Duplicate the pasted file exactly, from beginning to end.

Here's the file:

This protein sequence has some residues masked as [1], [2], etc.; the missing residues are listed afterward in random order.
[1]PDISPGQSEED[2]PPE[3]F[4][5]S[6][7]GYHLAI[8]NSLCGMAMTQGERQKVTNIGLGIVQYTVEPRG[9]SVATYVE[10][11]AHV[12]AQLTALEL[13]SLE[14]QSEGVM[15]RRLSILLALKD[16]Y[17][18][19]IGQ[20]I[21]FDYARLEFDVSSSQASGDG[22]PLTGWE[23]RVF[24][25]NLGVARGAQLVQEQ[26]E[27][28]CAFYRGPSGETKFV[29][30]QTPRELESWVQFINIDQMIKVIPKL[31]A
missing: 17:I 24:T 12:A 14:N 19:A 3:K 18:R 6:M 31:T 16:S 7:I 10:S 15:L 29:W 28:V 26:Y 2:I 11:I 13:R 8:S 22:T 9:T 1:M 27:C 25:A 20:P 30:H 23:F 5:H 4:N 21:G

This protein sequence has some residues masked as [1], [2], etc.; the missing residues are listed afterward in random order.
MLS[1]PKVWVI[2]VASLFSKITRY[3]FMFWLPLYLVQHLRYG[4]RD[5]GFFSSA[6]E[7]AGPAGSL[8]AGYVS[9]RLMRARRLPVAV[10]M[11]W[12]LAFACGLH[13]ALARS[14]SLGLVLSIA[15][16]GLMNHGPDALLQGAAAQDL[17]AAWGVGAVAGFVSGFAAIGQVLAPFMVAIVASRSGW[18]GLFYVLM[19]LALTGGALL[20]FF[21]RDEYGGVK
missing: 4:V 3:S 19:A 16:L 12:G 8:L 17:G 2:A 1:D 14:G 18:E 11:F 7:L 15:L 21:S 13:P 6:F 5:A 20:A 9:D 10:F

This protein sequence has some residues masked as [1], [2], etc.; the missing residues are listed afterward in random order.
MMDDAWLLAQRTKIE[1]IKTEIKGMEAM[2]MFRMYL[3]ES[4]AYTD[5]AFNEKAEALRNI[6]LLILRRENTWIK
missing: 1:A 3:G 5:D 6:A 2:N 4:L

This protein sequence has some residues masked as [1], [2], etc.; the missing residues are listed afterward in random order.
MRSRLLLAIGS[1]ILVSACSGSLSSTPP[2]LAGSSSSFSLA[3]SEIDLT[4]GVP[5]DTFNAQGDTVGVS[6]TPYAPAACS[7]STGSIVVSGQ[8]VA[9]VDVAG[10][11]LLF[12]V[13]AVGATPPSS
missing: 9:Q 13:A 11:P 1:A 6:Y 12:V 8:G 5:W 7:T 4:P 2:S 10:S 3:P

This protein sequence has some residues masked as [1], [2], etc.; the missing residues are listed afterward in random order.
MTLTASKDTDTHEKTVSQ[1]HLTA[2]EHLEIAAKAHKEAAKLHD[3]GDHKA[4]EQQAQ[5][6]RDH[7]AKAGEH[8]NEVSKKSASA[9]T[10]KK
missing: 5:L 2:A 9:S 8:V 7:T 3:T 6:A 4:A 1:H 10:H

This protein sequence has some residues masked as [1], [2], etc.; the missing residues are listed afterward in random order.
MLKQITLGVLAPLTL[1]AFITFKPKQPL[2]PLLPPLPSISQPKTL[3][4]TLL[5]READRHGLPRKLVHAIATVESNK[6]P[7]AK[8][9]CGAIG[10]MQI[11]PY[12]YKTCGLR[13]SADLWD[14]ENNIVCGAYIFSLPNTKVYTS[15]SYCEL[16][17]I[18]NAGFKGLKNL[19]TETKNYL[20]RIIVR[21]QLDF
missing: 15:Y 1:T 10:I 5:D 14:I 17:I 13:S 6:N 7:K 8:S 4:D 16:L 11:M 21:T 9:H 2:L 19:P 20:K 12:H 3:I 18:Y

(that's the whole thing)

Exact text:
This protein sequence has some residues masked as [1], [2], etc.; the missing residues are listed afterward in random order.
[1]PDISPGQSEED[2]PPE[3]F[4][5]S[6][7]GYHLAI[8]NSLCGMAMTQGERQKVTNIGLGIVQYTVEPRG[9]SVATYVE[10][11]AHV[12]AQLTALEL[13]SLE[14]QSEGVM[15]RRLSILLALKD[16]Y[17][18][19]IGQ[20]I[21]FDYARLEFDVSSSQASGDG[22]PLTGWE[23]RVF[24][25]NLGVARGAQLVQEQ[26]E[27][28]CAFYRGPSGETKFV[29][30]QTPRELESWVQFINIDQMIKVIPKL[31]A
missing: 17:I 24:T 12:A 14:N 19:A 3:K 18:R 6:M 31:T 16:S 7:I 10:S 15:L 29:W 28:V 26:Y 2:I 11:I 13:R 8:S 22:T 9:T 1:M 27:C 25:A 20:P 30:H 23:F 5:H 4:N 21:G

This protein sequence has some residues masked as [1], [2], etc.; the missing residues are listed afterward in random order.
MLS[1]PKVWVI[2]VASLFSKITRY[3]FMFWLPLYLVQHLRYG[4]RD[5]GFFSSA[6]E[7]AGPAGSL[8]AGYVS[9]RLMRARRLPVAV[10]M[11]W[12]LAFACGLH[13]ALARS[14]SLGLVLSIA[15][16]GLMNHGPDALLQGAAAQDL[17]AAWGVGAVAGFVSGFAAIGQVLAPFMVAIVASRSGW[18]GLFYVLM[19]LALTGGALL[20]FF[21]RDEYGGVK
missing: 4:V 3:S 19:A 16:L 12:G 8:L 17:G 2:A 1:D 14:G 18:E 11:F 7:L 15:L 21:S 13:P 6:F 5:A 20:A 9:D 10:F

This protein sequence has some residues masked as [1], [2], etc.; the missing residues are listed afterward in random order.
MMDDAWLLAQRTKIE[1]IKTEIKGMEAM[2]MFRMYL[3]ES[4]AYTD[5]AFNEKAEALRNI[6]LLILRRENTWIK
missing: 1:A 3:G 5:D 6:A 2:N 4:L

This protein sequence has some residues masked as [1], [2], etc.; the missing residues are listed afterward in random order.
MRSRLLLAIGS[1]ILVSACSGSLSSTPP[2]LAGSSSSFSLA[3]SEIDLT[4]GVP[5]DTFNAQGDTVGVS[6]TPYAPAACS[7]STGSIVVSGQ[8]VA[9]VDVAG[10][11]LLF[12]V[13]AVGATPPSS
missing: 9:Q 13:A 11:P 1:A 6:Y 12:V 8:G 5:W 7:T 4:P 2:S 10:S 3:P

This protein sequence has some residues masked as [1], [2], etc.; the missing residues are listed afterward in random order.
MTLTASKDTDTHEKTVSQ[1]HLTA[2]EHLEIAAKAHKEAAKLHD[3]GDHKA[4]EQQAQ[5][6]RDH[7]AKAGEH[8]NEVSKKSASA[9]T[10]KK
missing: 5:L 2:A 9:S 8:V 7:T 3:T 6:A 4:A 1:H 10:H

This protein sequence has some residues masked as [1], [2], etc.; the missing residues are listed afterward in random order.
MLKQITLGVLAPLTL[1]AFITFKPKQPL[2]PLLPPLPSISQPKTL[3][4]TLL[5]READRHGLPRKLVHAIATVESNK[6]P[7]AK[8][9]CGAIG[10]MQI[11]PY[12]YKTCGLR[13]SADLWD[14]ENNIVCGAYIFSLPNTKVYTS[15]SYCEL[16][17]I[18]NAGFKGLKNL[19]TETKNYL[20]RIIVR[21]QLDF
missing: 15:Y 1:T 10:I 5:D 14:I 17:I 13:S 6:N 7:K 8:S 4:D 16:L 11:M 21:T 9:H 2:L 19:P 20:K 12:H 3:I 18:Y